Link to the full Tap into Chatham article can be accessed here.
Chatham High School Earns First College Board AP Computer Science Female Diversity Award for Achieving High Female Representation in AP Computer Science CoursesPosted by Danielle Dagounis on 3/11/2019 7:00:00 AM
Chatham High School is recognized with the AP Computer Science Principles Female Diversity Award
Chatham, New Jersey – Chatham High School (CHS) has earned the first College Board AP® Computer Science Female Diversity Award for achieving high female representation in AP Computer Science Principles. Schools honored with the AP Computer Science Female Diversity Award have expanded girls’ access in AP Computer Science courses. Out of more than 18,000 secondary schools worldwide that offer AP courses, CHS is one of only 685 to accomplish this.
“We are honored by this recognition and are proud of our students studying computer science for their achievements,” said Danielle Dagounis, District Design & Technology supervisor. “As a District, we are committed to continuing to provide all students with access to computer science courses and learning experiences across grades K-12, as well as AP Computer Science courses. Mr. Hajdu has done a phenomenal job of connecting with our female students to ensure continued interest and success in the subject area, as well as overall growth of the program which has seen a 375% increase in enrollment since the 2013-2014 school year.”
Schools receiving the AP Computer Science Female Diversity Award have either 50% or higher female representation in one of the two AP computer science courses or a percentage of the female computer science examinees meeting or exceeding that of the school’s female population. Only 490 schools earned the AP Computer Science Female Diversity Award for AP Computer Science Principles.
“By inviting many more young women to advanced computer science classrooms, Chatham High School has taken a significant step toward preparing all students for the widest range of 21st-century opportunities,” said Trevor Packer, College Board senior vice president of the AP Program. “We hope this inspires many other high schools to engage more female students in AP Computer Science and prepare them to drive innovation.”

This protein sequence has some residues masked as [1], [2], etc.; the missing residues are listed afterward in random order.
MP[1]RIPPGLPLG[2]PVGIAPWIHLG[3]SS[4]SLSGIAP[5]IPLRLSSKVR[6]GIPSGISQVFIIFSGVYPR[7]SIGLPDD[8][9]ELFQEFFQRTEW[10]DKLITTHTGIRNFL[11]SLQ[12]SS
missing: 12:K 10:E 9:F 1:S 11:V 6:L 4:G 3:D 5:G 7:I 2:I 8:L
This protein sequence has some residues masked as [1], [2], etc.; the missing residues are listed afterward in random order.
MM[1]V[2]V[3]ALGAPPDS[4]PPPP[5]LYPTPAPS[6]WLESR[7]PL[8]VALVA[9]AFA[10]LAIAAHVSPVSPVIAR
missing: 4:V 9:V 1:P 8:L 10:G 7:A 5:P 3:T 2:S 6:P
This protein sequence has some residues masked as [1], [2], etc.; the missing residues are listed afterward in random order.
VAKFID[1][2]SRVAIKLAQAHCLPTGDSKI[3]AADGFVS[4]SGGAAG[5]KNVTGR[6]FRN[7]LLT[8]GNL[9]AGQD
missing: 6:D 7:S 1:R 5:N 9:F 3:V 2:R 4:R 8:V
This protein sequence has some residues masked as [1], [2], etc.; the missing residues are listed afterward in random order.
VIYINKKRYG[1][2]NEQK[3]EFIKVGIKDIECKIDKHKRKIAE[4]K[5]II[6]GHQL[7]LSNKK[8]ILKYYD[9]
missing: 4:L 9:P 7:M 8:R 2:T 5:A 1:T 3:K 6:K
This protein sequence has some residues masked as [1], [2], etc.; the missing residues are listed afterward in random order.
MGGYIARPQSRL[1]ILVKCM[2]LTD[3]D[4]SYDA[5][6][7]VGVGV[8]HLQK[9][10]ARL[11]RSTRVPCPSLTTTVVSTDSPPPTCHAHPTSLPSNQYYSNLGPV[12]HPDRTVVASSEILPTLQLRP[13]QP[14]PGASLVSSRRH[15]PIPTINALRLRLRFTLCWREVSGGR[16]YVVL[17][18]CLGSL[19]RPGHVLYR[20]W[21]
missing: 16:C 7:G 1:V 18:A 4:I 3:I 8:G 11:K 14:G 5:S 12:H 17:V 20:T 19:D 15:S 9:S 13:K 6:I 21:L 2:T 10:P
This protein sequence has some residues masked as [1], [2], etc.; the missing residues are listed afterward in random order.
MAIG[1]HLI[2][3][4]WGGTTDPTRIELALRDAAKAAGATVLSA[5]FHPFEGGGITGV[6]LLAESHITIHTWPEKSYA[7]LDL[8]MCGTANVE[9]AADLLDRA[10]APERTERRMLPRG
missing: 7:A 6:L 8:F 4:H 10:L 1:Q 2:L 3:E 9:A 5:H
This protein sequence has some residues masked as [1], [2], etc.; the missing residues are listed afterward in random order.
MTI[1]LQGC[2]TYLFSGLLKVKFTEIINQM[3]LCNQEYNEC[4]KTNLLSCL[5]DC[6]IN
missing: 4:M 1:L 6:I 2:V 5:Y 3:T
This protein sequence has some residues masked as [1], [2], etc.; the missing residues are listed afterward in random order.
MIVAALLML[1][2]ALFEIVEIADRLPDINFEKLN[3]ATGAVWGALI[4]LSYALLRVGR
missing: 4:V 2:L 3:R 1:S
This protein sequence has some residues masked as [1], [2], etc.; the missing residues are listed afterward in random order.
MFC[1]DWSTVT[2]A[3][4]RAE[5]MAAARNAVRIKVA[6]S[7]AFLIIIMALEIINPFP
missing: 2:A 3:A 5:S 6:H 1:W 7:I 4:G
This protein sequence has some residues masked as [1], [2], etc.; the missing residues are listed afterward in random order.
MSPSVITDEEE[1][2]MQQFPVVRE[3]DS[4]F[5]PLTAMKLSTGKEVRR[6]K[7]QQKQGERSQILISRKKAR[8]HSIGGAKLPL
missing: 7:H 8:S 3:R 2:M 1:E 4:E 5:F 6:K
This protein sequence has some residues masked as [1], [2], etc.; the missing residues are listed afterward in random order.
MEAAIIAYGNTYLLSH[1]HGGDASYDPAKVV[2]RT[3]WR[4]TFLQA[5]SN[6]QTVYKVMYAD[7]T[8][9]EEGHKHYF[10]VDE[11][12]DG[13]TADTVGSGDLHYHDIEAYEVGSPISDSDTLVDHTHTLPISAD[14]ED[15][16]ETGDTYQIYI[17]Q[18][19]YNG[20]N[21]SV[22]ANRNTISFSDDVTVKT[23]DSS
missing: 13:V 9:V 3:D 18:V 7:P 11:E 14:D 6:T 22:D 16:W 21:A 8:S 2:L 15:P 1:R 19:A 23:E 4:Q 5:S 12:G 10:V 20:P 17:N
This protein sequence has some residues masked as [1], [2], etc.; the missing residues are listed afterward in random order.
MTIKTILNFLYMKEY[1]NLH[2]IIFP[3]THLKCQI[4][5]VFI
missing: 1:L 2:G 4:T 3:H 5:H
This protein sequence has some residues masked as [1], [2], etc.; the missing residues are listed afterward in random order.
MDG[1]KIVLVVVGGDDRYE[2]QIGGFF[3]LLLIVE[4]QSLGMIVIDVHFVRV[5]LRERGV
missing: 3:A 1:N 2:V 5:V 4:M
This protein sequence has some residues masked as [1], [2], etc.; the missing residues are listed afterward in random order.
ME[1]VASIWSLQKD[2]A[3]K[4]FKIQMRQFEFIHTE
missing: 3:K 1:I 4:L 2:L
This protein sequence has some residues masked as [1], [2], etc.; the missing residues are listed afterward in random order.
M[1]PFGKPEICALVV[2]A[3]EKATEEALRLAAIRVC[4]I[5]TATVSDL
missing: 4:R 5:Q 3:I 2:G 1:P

The AP Computer Science Principles course launch in 2016 was the largest in Program history. AP Computer Science Principles has promoted the growth of AP computer science in high schools. AP computer science course participation increased 135% since 2016, broadening STEM career opportunities for more students. The number of female, rural, and underrepresented minority students taking AP computer science exams has more than doubled in that period.
Providing female students with access to computer science courses contributes to gender parity in the industry’s high-paying jobs and drives innovation, creativity, and competition. According to UNESCO’s Institute of Statistics data, less than 30% of the world’s researchers are women; in North America and Western Europe, it’s just 32%. Research shows women are more likely to pursue computer science if they’re given the opportunity to explore it in high school.
Chatham High Senior Rhea Sinha Wins National Center for Women and Information Technology AwardPosted by Danielle Dagounis on 3/8/2019 7:00:00 AM